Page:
You are here: Home>Collections>Uti Bank

Bombay HC clears BPL’s debt restructuring plan

James Mathew & Vivek Sinha, TNN Jun 28, 2005, 12.53AM IST

NEW DELHI: The Nambiars'-controlled BPL has crossed the final hurdle to its restructuring plan, which will result in a 50:50 JV with Japanese electronics giant Sanyo.

The Bombay High Court has dismissed the appeal of Bank of Rajastan, UTI Bank and IndusInd Bank, which had called for a stay on the order of Kerala HC, which passed the Rs 1,500-crore corporate debt restructuring (CDR) plan after the required number of lenders cleared the CDR programme.

The decision is significant, given that the appeal filed by the consortium of banks led by BoR, was the first such case where a bank has gone to court against a CDR programme.

The final hearing has been set for July 12, which should enable BPL to implement the restructuring plan and get back on track as a new venture. BoR had claimed that BPL was a wilful defaulter.

As per existing rules, accounts of wilful defaulters are not allowed to be taken up by the CDR.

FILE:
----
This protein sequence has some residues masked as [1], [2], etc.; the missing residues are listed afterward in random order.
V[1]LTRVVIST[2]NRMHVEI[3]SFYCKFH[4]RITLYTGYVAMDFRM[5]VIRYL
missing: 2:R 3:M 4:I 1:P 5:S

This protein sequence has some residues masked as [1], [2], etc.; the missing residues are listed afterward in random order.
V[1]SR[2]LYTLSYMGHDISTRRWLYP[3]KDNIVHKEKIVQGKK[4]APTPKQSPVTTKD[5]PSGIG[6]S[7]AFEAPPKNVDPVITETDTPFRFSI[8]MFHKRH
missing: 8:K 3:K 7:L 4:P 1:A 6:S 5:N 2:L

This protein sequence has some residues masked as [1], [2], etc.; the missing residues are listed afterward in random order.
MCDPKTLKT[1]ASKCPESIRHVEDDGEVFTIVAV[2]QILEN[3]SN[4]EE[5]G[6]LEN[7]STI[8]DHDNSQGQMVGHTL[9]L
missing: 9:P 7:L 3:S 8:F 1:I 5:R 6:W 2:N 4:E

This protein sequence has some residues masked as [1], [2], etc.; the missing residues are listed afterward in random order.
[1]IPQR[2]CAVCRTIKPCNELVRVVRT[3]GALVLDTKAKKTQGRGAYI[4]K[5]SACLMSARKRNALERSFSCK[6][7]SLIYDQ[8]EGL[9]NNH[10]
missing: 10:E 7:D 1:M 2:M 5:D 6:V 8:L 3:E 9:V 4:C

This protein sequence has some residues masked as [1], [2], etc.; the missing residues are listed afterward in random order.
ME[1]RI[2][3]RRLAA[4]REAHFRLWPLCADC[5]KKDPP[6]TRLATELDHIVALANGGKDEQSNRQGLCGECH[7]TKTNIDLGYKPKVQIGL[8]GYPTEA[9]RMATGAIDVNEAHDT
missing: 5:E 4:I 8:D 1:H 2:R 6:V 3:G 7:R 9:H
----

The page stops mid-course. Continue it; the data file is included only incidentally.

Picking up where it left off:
According to RBI norms, even if one bank has declared a company as wilful defaulter, its case cannot be referred to the CDR.

But according to the new draft report on finetuning the CDR mechanism, the CDR group can consider such accounts on a case-to-case basis, bringing flexibility in handling such non-performing assets of lenders.

The CDR group had argued that the debt restructuring of the company was cleared by a group of lenders before they were informed about BPL being tagged as a wilful defaulter.

Interestingly, sources said BoR was present at all the CDR meetings on the BPL issue and did not raise any objection. It, however, wrote to RBI objecting to the CDR package citing the reason of 'wilful defaulter' only much later after the package was approved by the CDR group, sources said.

With the final hearing on the case scheduled for the next fortnight, the erstwhile market leader in CTVs will now get on with the implementation of the restructuring plan.

As the restructuring scheme, BPL will transfer its CTV business - valued at $80m - including the brand and its manufacturing assets into a 50:50 JV with Sanyo.

Sanyo will bring in $50m as initial investment in the JV, of which, $40m is in the form of external commercial borrowing convertible into equity. In total, Sanyo will have an exposure of $70m in India.

A major part of these funds will be utilised to meet commitment to creditors.